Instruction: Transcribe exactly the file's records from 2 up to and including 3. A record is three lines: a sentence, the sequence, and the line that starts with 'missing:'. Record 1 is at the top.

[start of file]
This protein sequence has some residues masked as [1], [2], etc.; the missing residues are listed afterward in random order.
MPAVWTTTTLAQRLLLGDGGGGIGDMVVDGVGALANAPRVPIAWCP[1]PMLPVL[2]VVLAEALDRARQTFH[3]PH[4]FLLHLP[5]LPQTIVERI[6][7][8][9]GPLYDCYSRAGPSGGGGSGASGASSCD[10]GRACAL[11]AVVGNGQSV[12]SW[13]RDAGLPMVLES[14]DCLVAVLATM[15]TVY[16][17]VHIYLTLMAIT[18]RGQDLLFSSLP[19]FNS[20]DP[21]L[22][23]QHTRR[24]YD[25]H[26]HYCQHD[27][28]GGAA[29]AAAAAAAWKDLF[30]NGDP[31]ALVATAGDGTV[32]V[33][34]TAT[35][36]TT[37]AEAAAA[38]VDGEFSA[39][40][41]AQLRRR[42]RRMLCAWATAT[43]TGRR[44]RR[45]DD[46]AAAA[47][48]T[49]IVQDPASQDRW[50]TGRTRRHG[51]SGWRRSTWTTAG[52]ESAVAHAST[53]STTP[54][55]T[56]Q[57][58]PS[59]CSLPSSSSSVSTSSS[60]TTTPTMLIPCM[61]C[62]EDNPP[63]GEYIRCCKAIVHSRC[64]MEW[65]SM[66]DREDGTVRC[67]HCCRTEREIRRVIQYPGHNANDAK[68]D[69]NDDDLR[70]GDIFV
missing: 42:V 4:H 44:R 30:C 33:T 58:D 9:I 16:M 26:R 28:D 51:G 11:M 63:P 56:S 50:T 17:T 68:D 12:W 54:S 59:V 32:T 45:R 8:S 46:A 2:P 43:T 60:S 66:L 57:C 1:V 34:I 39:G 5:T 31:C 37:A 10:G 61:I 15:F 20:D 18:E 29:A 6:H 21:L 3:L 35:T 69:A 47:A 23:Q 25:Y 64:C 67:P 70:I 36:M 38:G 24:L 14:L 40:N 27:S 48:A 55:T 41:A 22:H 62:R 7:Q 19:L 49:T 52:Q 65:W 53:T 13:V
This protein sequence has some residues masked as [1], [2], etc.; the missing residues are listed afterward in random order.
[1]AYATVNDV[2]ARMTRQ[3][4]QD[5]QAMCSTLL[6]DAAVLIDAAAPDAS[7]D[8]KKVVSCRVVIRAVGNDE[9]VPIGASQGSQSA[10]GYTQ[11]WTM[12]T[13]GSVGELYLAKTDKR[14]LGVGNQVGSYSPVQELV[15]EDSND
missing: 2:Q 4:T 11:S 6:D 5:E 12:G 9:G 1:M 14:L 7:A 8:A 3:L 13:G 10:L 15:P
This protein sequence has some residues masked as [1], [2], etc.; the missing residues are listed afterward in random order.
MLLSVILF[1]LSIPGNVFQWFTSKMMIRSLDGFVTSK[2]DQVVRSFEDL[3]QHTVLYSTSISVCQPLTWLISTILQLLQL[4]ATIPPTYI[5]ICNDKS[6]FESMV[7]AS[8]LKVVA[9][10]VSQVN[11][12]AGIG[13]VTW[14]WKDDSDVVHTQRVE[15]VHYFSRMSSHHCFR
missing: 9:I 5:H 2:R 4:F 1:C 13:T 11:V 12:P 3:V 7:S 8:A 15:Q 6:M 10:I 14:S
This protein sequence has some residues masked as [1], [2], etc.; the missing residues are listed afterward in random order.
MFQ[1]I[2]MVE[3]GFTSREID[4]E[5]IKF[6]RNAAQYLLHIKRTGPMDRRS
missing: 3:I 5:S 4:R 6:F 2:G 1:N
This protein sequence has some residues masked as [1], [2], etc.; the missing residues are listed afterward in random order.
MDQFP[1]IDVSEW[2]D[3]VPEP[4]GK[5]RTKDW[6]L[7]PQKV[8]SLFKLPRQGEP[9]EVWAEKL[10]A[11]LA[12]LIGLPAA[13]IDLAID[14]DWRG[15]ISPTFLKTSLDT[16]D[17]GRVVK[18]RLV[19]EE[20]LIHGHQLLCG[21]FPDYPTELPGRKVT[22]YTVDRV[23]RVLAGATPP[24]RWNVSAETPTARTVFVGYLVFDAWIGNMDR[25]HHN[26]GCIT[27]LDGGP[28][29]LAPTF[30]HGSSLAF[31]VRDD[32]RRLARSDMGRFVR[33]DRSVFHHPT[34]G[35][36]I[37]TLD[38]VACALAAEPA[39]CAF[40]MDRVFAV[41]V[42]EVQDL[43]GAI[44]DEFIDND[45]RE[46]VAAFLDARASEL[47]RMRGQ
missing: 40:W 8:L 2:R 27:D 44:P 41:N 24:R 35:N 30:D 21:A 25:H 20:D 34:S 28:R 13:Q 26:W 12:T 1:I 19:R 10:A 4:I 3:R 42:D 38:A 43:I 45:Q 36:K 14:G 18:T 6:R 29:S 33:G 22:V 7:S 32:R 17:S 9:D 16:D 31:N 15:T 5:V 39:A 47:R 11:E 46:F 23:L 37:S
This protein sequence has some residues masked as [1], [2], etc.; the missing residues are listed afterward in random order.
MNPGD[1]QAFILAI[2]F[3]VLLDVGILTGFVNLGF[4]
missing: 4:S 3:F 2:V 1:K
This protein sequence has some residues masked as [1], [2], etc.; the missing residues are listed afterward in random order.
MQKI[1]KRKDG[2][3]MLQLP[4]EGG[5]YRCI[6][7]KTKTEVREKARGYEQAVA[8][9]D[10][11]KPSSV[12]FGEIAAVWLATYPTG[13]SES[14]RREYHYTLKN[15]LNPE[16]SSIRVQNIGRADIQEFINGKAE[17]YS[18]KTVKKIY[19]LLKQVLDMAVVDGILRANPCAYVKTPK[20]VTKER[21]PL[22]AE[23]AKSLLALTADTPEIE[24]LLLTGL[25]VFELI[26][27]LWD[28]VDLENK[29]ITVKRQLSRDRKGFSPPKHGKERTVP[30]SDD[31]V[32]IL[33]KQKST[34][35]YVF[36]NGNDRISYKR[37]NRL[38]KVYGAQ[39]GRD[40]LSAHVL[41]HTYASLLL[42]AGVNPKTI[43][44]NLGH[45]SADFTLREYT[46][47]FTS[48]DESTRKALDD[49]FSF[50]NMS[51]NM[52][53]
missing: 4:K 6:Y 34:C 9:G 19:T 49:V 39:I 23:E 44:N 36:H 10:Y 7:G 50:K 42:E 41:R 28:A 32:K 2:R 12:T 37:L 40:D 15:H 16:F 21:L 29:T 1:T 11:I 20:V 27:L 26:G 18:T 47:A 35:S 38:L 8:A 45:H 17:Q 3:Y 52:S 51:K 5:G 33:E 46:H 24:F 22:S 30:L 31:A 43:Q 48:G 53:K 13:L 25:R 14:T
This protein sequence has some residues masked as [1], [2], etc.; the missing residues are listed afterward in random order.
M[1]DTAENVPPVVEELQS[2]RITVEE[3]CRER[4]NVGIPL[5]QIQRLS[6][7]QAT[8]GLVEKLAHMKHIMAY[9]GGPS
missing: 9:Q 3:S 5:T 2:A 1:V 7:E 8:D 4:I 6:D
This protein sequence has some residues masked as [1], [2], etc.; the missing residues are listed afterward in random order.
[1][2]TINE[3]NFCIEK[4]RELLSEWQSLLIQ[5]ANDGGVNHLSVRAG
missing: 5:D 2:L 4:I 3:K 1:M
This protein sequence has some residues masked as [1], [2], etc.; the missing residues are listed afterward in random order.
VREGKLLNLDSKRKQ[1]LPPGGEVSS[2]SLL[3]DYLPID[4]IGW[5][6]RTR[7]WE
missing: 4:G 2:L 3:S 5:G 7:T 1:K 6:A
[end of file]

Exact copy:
This protein sequence has some residues masked as [1], [2], etc.; the missing residues are listed afterward in random order.
[1]AYATVNDV[2]ARMTRQ[3][4]QD[5]QAMCSTLL[6]DAAVLIDAAAPDAS[7]D[8]KKVVSCRVVIRAVGNDE[9]VPIGASQGSQSA[10]GYTQ[11]WTM[12]T[13]GSVGELYLAKTDKR[14]LGVGNQVGSYSPVQELV[15]EDSND
missing: 2:Q 4:T 11:S 6:D 5:E 12:G 9:G 1:M 14:L 7:A 8:A 3:L 13:G 10:L 15:P
This protein sequence has some residues masked as [1], [2], etc.; the missing residues are listed afterward in random order.
MLLSVILF[1]LSIPGNVFQWFTSKMMIRSLDGFVTSK[2]DQVVRSFEDL[3]QHTVLYSTSISVCQPLTWLISTILQLLQL[4]ATIPPTYI[5]ICNDKS[6]FESMV[7]AS[8]LKVVA[9][10]VSQVN[11][12]AGIG[13]VTW[14]WKDDSDVVHTQRVE[15]VHYFSRMSSHHCFR
missing: 9:I 5:H 2:R 4:F 1:C 13:T 11:V 12:P 3:V 7:S 8:A 15:Q 6:M 10:I 14:S